On June 13, 2012, the Corporation and the bank entered into an underwriting agreement (the Underwriting Agreement) with the Treasury and Merrill Lynch, Pierce, Fenner & Smith Incorporated and Sandler ONeill & Partners, L.P. as representatives of the several underwriters named therein (the Underwriters) providing for the offer and sale by Treasury of 25,223 shares of the Companys Series B preferred stock. Under the terms of the Underwriting Agreement, the Underwriters agreed to purchase the Series B preferred stock from Treasury at a price of $856.1325 per share, and to sell the Series B Preferred Stock to the public through a modified dutch auction at an initial public offering price of $869.17 per share. The Corporation did not receive any of the proceeds from the offering. The offering closed on June 19, 2012.
On July 2, 2012, the Corporation entered into a Warrant Repurchase Agreement to purchase 561,343 shares of common stock of the Corporation that was issued to the United States Department of the Treasury in connection with the Corporations participation in the Troubled Asset Relief Program Capital Purchase Program. The Warrant was repurchased at a mutually agreed upon price of $860. Settlement of the repurchase of the Warrant occurred on July 18, 2012. Following settlement of the TARP Warrant, the Treasury has no remaining investment in the Corporation.
New Accounting Pronouncements
ASC Topic 220: Comprehensive Income: Presentation of Comprehensive Income. On June 16, 2011, the FASB issued Accounting Standards Update (ASU) 2011-05. This ASU is intended to increase the prominence of other comprehensive income in financial statements. The new guidance does not change whether items are reported in net income or in other comprehensive income or whether and when items of other comprehensive income are reclassified to net income. ASU 2011-05 eliminates the option in current U.S. generally accepted accounting principles that permits the presentation of other comprehensive income in the statement of changes in equity. The new guidance in the ASU requires that an entity report comprehensive income in either a single continuous statement that presents the components of net income or a separate but consecutive statement. The new guidance is to be applied retrospectively. For public entities, the amendments are effective for fiscal years, and interim periods within those years, beginning after December 15, 2011. The adoption of this pronouncement did not have a material impact on the Corporations financial statements.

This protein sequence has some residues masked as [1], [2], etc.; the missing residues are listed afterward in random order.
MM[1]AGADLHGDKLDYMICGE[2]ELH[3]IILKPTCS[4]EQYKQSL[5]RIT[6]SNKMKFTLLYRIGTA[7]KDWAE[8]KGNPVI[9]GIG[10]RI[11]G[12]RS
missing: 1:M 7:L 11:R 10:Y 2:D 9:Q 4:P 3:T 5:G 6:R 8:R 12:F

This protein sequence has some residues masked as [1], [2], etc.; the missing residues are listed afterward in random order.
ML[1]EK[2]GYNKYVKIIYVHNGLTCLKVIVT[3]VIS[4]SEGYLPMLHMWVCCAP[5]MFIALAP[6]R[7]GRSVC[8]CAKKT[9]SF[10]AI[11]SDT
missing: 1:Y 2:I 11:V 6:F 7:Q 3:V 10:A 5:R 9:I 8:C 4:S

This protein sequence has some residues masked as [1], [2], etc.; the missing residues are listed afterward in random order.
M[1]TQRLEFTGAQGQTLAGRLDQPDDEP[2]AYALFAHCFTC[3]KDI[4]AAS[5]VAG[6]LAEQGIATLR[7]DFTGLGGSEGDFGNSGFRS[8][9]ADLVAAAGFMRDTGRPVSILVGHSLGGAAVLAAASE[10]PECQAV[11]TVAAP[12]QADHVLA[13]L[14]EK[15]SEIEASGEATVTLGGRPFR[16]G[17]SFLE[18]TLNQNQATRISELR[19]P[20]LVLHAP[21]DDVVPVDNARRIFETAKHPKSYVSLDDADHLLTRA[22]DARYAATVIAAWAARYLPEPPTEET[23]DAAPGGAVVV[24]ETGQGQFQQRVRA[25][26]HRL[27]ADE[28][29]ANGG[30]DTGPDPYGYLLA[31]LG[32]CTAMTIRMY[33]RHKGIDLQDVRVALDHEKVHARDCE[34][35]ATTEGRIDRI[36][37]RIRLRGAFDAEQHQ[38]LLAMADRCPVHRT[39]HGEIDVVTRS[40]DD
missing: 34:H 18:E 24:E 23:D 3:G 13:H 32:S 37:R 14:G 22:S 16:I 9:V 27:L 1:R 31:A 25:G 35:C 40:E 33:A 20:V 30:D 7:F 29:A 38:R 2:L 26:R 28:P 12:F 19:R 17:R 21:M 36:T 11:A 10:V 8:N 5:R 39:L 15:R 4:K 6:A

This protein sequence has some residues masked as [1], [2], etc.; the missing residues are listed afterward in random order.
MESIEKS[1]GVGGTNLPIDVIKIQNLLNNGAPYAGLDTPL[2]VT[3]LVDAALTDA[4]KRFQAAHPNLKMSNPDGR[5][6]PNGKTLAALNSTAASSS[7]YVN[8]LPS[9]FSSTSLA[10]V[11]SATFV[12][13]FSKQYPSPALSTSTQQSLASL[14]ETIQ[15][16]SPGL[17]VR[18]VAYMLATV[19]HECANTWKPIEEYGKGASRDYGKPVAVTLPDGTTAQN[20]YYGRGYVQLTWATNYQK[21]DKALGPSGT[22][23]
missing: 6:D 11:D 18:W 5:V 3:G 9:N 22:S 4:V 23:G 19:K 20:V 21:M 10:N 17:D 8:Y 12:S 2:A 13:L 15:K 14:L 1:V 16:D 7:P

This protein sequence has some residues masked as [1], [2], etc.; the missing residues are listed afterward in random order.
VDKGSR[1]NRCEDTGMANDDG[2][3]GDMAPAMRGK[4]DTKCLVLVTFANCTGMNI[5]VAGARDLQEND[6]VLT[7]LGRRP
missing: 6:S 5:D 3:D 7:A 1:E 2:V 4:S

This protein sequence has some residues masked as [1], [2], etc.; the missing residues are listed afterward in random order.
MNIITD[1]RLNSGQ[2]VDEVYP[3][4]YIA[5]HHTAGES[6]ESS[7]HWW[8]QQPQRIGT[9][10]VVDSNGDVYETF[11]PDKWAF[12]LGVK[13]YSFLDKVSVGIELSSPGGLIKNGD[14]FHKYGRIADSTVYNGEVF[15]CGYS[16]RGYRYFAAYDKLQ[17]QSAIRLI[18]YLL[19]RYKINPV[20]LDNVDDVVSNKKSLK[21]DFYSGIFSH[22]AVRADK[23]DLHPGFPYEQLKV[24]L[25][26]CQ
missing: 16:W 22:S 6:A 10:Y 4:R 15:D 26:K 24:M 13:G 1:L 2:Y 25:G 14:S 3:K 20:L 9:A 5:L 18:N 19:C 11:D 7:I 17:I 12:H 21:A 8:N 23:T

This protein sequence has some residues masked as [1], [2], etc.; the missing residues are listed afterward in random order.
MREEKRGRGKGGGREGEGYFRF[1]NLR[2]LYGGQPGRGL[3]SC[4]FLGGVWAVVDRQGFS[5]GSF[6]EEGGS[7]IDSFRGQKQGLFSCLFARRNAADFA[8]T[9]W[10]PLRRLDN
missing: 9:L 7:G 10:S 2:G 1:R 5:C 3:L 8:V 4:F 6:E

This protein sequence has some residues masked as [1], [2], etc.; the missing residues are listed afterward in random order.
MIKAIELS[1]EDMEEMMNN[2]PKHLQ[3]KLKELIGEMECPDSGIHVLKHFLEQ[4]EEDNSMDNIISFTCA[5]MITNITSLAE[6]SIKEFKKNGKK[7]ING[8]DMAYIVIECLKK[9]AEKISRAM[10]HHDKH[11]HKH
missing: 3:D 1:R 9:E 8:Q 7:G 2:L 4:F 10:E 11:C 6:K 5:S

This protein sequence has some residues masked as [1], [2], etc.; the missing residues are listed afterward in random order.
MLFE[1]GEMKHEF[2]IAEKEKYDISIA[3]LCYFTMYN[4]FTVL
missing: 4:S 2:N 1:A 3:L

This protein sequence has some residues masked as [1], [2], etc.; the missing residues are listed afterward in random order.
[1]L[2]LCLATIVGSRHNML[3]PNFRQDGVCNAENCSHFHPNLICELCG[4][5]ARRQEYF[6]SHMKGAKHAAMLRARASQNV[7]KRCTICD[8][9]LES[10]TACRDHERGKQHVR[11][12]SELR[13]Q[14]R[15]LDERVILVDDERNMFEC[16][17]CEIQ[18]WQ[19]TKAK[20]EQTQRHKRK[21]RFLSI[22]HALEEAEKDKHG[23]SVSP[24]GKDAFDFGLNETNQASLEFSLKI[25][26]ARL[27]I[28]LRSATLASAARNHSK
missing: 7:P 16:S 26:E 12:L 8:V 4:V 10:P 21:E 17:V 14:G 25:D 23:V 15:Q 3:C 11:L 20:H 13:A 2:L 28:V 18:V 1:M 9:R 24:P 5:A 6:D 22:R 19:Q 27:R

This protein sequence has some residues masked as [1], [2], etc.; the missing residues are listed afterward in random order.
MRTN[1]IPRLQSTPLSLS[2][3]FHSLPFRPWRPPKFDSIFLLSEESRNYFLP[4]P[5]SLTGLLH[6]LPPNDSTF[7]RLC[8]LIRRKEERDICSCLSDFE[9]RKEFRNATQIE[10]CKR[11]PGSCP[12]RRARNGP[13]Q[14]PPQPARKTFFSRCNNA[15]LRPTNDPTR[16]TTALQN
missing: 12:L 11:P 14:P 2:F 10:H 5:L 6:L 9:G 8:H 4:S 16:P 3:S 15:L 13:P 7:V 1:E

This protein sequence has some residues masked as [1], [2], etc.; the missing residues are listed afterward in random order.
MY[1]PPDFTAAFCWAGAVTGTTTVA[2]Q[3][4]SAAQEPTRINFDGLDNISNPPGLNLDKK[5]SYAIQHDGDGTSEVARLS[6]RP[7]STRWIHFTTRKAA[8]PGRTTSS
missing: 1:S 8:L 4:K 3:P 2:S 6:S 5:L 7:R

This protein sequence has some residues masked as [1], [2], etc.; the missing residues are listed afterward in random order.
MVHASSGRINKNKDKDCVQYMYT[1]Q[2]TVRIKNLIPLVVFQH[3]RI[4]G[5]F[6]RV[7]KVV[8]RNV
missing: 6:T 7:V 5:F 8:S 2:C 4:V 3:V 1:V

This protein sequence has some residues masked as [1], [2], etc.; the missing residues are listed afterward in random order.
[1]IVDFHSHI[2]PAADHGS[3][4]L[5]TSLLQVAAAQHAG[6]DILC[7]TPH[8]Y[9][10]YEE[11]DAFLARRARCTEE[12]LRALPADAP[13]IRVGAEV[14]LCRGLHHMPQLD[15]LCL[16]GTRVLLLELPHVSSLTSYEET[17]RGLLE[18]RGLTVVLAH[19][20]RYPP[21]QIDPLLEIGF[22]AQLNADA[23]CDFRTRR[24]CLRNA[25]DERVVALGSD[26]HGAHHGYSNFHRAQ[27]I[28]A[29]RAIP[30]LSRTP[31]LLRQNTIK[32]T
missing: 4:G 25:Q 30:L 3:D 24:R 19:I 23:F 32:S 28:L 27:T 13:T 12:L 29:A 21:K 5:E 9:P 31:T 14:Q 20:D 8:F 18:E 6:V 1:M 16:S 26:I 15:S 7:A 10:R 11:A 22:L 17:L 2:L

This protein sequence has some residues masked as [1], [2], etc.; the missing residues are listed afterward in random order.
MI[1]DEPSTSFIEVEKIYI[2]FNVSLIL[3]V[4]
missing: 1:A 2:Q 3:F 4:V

Intangibles Goodwill and Other (Topic 350): Testing Goodwill for Impairment. On September 15, 2011 the FASB issued an accounting standards update (ASU) to simplify testing of goodwill for impairment. The changes will reduce complexity and costs by allowing an entity (public or nonpublic) to make a qualitative evaluation about the likelihood of goodwill impairment to determine whether it should calculate the fair value of a reporting unit. Specifically, an entity will have the option of first assessing qualitative factors (events and circumstances) to determine whether it is more likely than not (meaning a likelihood of more than fifty percent) that the fair value of a reporting unit is less than its carrying amount. The amendments are effective for annual and interim goodwill impairment testing performed for fiscal years beginning after December 15, 2011. Early adoption is permitted. The Corporation early adopted the ASU for the year ended December 31, 2011 and concluded that a full impairment test was not required. Refer to Note 4, Goodwill and Intangible Assets, for additional information.